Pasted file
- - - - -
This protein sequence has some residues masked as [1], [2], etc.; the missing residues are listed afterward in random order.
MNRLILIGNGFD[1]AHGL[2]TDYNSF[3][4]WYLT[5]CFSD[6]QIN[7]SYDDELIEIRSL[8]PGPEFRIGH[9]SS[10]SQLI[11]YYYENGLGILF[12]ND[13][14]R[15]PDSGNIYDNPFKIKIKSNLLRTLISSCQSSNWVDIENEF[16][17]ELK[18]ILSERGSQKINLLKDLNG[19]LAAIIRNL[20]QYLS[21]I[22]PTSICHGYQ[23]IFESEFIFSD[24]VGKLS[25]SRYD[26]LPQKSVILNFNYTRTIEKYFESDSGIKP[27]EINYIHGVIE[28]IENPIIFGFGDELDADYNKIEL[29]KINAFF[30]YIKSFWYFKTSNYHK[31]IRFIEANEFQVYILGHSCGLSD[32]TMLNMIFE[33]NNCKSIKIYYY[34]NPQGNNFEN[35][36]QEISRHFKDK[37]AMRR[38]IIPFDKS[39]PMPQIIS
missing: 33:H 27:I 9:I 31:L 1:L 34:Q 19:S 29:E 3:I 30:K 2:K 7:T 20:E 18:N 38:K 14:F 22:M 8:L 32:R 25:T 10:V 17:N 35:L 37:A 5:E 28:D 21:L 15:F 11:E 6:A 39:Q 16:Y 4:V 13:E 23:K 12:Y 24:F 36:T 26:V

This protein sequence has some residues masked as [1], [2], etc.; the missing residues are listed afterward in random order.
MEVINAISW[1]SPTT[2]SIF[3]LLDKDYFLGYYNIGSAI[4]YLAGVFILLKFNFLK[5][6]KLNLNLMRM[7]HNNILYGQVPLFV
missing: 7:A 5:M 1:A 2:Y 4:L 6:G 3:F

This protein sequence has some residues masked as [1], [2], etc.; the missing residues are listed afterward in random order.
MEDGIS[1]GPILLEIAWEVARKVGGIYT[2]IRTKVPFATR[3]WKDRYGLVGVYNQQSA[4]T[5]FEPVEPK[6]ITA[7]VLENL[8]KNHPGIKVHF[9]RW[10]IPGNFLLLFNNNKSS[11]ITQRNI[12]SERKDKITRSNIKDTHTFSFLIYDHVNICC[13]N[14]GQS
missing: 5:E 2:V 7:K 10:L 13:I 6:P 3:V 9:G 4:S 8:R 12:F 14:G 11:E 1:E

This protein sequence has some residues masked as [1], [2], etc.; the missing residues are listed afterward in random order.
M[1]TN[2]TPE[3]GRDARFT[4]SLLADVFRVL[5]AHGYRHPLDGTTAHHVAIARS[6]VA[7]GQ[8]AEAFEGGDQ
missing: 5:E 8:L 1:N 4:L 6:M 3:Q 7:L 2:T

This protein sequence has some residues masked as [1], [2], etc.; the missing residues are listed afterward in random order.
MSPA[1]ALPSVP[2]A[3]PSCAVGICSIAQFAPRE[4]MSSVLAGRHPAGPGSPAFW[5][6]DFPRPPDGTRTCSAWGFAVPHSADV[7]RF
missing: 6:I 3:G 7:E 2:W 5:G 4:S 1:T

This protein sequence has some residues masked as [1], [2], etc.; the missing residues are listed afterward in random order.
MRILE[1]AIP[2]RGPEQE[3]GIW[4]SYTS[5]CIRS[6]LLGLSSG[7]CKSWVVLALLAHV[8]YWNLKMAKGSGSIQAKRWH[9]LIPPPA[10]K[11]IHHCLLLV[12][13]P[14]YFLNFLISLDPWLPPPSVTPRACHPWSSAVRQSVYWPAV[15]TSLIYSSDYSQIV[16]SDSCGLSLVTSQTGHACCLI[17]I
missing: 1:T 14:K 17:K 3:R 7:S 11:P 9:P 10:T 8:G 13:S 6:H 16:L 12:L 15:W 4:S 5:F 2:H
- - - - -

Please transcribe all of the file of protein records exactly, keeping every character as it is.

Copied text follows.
This protein sequence has some residues masked as [1], [2], etc.; the missing residues are listed afterward in random order.
MNRLILIGNGFD[1]AHGL[2]TDYNSF[3][4]WYLT[5]CFSD[6]QIN[7]SYDDELIEIRSL[8]PGPEFRIGH[9]SS[10]SQLI[11]YYYENGLGILF[12]ND[13][14]R[15]PDSGNIYDNPFKIKIKSNLLRTLISSCQSSNWVDIENEF[16][17]ELK[18]ILSERGSQKINLLKDLNG[19]LAAIIRNL[20]QYLS[21]I[22]PTSICHGYQ[23]IFESEFIFSD[24]VGKLS[25]SRYD[26]LPQKSVILNFNYTRTIEKYFESDSGIKP[27]EINYIHGVIE[28]IENPIIFGFGDELDADYNKIEL[29]KINAFF[30]YIKSFWYFKTSNYHK[31]IRFIEANEFQVYILGHSCGLSD[32]TMLNMIFE[33]NNCKSIKIYYY[34]NPQGNNFEN[35][36]QEISRHFKDK[37]AMRR[38]IIPFDKS[39]PMPQIIS
missing: 33:H 27:I 9:I 31:L 1:L 34:Q 19:S 29:E 3:I 30:K 2:K 7:T 20:E 18:N 38:K 14:F 22:M 8:L 32:R 25:T 10:V 17:N 35:L 37:A 5:E 28:D 21:L 15:F 11:E 6:A 39:Q 16:Y 4:V 13:E 23:K 12:Y 24:F 36:T 26:V

This protein sequence has some residues masked as [1], [2], etc.; the missing residues are listed afterward in random order.
MEVINAISW[1]SPTT[2]SIF[3]LLDKDYFLGYYNIGSAI[4]YLAGVFILLKFNFLK[5][6]KLNLNLMRM[7]HNNILYGQVPLFV
missing: 7:A 5:M 1:A 2:Y 4:L 6:G 3:F

This protein sequence has some residues masked as [1], [2], etc.; the missing residues are listed afterward in random order.
MEDGIS[1]GPILLEIAWEVARKVGGIYT[2]IRTKVPFATR[3]WKDRYGLVGVYNQQSA[4]T[5]FEPVEPK[6]ITA[7]VLENL[8]KNHPGIKVHF[9]RW[10]IPGNFLLLFNNNKSS[11]ITQRNI[12]SERKDKITRSNIKDTHTFSFLIYDHVNICC[13]N[14]GQS
missing: 5:E 2:V 7:K 10:L 13:I 6:P 3:V 9:G 4:S 8:R 12:F 14:G 11:E 1:E

This protein sequence has some residues masked as [1], [2], etc.; the missing residues are listed afterward in random order.
M[1]TN[2]TPE[3]GRDARFT[4]SLLADVFRVL[5]AHGYRHPLDGTTAHHVAIARS[6]VA[7]GQ[8]AEAFEGGDQ
missing: 5:E 8:L 1:N 4:L 6:M 3:Q 7:L 2:T

This protein sequence has some residues masked as [1], [2], etc.; the missing residues are listed afterward in random order.
MSPA[1]ALPSVP[2]A[3]PSCAVGICSIAQFAPRE[4]MSSVLAGRHPAGPGSPAFW[5][6]DFPRPPDGTRTCSAWGFAVPHSADV[7]RF
missing: 6:I 3:G 7:E 2:W 5:G 4:S 1:T

This protein sequence has some residues masked as [1], [2], etc.; the missing residues are listed afterward in random order.
MRILE[1]AIP[2]RGPEQE[3]GIW[4]SYTS[5]CIRS[6]LLGLSSG[7]CKSWVVLALLAHV[8]YWNLKMAKGSGSIQAKRWH[9]LIPPPA[10]K[11]IHHCLLLV[12][13]P[14]YFLNFLISLDPWLPPPSVTPRACHPWSSAVRQSVYWPAV[15]TSLIYSSDYSQIV[16]SDSCGLSLVTSQTGHACCLI[17]I
missing: 1:T 14:K 17:K 3:R 7:S 11:P 9:P 10:T 8:G 13:S 6:H 16:L 12:L 15:W 4:S 5:F 2:H